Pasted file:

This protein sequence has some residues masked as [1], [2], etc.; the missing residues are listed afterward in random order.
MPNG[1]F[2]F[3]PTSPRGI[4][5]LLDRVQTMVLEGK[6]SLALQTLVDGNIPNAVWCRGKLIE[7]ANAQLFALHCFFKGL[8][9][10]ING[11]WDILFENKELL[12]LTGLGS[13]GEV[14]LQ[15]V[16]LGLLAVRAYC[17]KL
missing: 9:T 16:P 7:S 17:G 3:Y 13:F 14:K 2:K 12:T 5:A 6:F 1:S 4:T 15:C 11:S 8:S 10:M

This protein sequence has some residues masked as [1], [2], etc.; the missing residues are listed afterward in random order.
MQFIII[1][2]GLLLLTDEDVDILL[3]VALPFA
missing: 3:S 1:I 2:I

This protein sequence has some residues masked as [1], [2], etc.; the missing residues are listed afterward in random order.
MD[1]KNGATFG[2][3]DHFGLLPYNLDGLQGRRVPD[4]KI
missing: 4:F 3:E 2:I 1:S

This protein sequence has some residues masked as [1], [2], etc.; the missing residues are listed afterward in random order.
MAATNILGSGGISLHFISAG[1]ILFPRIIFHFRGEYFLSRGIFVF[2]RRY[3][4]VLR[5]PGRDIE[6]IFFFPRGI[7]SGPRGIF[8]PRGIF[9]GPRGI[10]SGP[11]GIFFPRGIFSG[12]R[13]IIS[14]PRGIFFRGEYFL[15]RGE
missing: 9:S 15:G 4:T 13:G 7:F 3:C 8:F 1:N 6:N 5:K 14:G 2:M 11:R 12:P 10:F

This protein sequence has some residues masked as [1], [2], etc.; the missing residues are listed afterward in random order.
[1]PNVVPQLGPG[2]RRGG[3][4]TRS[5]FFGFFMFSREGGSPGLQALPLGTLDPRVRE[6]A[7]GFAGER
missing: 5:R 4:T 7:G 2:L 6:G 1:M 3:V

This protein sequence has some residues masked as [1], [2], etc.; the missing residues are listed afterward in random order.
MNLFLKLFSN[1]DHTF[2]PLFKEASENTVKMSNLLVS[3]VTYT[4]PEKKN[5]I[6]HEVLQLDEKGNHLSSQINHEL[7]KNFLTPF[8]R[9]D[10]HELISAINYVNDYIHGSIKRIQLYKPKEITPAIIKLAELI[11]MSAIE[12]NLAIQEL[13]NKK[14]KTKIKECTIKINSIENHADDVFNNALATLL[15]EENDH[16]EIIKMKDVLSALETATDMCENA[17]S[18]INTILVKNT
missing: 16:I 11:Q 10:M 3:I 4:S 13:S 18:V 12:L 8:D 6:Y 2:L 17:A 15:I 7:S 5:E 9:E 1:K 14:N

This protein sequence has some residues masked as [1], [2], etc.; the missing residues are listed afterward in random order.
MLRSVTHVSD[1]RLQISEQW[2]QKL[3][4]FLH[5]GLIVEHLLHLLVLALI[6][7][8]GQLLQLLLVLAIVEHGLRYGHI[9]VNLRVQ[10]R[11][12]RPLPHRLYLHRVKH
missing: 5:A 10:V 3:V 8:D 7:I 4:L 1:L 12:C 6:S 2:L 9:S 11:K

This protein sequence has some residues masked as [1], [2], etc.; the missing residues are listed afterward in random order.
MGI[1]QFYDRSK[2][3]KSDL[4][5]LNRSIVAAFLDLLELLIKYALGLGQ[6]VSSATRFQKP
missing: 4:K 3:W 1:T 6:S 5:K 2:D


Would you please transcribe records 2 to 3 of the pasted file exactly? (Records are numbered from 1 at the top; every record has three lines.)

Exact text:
This protein sequence has some residues masked as [1], [2], etc.; the missing residues are listed afterward in random order.
MQFIII[1][2]GLLLLTDEDVDILL[3]VALPFA
missing: 3:S 1:I 2:I

This protein sequence has some residues masked as [1], [2], etc.; the missing residues are listed afterward in random order.
MD[1]KNGATFG[2][3]DHFGLLPYNLDGLQGRRVPD[4]KI
missing: 4:F 3:E 2:I 1:S